133 Rue de Bagnolet
Paris, 75005 France
Technical Demonstration : “The Magic of Viscosity: Viscosity of Oil in Color Etching”
For this demonstration I will present methods of printing a viscosity etching. Etching is drawing a form/shape with special tools like points, needles, brushes, with different acid resistant varnishes on metal plates. The resist is exposed to the corrosive action of an acid. Once the plate is sufficiently etched in the right areas, colour is applied by hand (intaglio). After wiping the plate, other colours can be applied with different rollers. The discovery of the oil’s viscosity by Atelier 17 makes it possible to print different colors on the same plate, at the same time. The viscosity of the color depends on the quantity of oil added to the color. The colors are automatically separated by their difference in viscosity, which keeps them from mixing in with each other. On the contrary, if you use equal quantities of oil in different colours, the colors will mix. The direction and the force with which the colour is applied to the plate, by the roller, makes a difference. The level and direction of the plate play a role. It is important to construct the plate in such a way that the surface is of various levels and textures. This can be achieved by grounds, aquatints, scraping, polishing, cross-hatching lines. Hard or soft rollers are used to reach different depths of the plate. The direction of the roller, vertical or horizontal has to be decided. Taking the process further, Chine collé can be applied at printing stage by adding a lightweight colour paper (Japanese, Chinese). This is placed on the plate with special glues before printing. This way, not only is an additional colour present in the print, but all the details of the etching, comes through the transparent paper with a magical effect.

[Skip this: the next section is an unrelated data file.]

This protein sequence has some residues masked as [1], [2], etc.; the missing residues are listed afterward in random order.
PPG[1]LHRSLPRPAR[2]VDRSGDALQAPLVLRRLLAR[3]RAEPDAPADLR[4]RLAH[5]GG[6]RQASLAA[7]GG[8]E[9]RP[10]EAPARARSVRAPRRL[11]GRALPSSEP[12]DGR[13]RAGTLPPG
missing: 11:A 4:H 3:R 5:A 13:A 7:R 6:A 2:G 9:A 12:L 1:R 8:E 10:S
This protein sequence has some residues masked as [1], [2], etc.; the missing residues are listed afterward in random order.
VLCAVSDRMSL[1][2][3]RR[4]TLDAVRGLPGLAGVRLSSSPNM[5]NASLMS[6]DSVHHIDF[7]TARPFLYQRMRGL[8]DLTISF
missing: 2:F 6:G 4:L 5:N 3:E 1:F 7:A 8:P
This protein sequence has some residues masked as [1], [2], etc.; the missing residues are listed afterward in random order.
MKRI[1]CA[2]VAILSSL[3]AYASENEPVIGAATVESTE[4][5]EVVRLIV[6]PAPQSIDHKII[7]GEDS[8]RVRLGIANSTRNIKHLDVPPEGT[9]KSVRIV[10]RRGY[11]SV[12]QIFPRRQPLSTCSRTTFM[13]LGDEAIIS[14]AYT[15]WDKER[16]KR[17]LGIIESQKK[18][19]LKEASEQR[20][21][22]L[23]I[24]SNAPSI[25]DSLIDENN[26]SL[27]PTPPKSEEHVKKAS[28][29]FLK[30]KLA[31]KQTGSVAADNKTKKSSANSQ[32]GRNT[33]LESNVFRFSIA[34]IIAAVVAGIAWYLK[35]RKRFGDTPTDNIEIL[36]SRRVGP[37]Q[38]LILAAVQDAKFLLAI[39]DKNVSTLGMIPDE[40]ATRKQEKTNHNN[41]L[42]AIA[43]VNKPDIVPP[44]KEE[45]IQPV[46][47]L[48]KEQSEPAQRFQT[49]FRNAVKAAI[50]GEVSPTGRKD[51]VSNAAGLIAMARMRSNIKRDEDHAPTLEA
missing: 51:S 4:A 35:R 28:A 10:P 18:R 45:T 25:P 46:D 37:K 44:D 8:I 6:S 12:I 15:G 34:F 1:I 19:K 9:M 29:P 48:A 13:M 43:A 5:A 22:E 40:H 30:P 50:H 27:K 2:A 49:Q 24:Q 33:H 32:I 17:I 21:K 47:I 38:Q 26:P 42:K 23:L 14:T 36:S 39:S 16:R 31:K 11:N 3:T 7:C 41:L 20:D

ANJU CHAUDHURI was born in Calcutta and later attended the Government College of Art, Calcutta and through a national scholarship progressed to the west coast, to attend the University of Baroda. A Commonwealth Scholarship enabled her to study later at St. Martins School of Art, London. She then went to Ecole de Beaux Arts and Atelier 17, Paris through a French Government Scholarship. Living between two cultures, experiencing magic moments, enriched her personality and work; while her childhood was nurtured by Hindu mythology. As a young adult she spent the ‘swinging sixties’ in London, May 1968 in Paris and the seventies in Amsterdam. Anju has participated in solo and collaborative exhibitions worldwide, including India, Europe, America, North Africa and Australia. Her prints have been selected for numerous biennials and triennials in Cadaques in Spain; Ljubliana in Slovenia: the International Biennale in Auvergne and the Triennale de Chamellier in France; Triennale de Bharat in India; the International Contemporary Prints Kuala Lumpur in Malaysia; the Berlin Intergraphic 90 in Germany; and the Cracow Biennale in Poland, among others. Her work has been exhibited at the Birla Academy and the Lalit Kala Academy in India; the Strasbourg Fair and the Centre Pompidou Center in France; the Ubersee Museum in Germany; the Stedlijk Museum and the Gemente Museum in Holland; and Galleria Harmonica in Finland. Her art works are in the collections of the National Gallery of Modern Art (New Delhi, India); National Library and the Ministry of Cultural Affairs (Paris, France); the Bronx Museum (New York, USA); and the Victoria and Albert Museum (London. UK). Her workshops have been held in France, India, Finland and Australia. Choosing to live in Paris with her daughter, commuting yearly to India, she bridges the cultural barriers between the East and the West.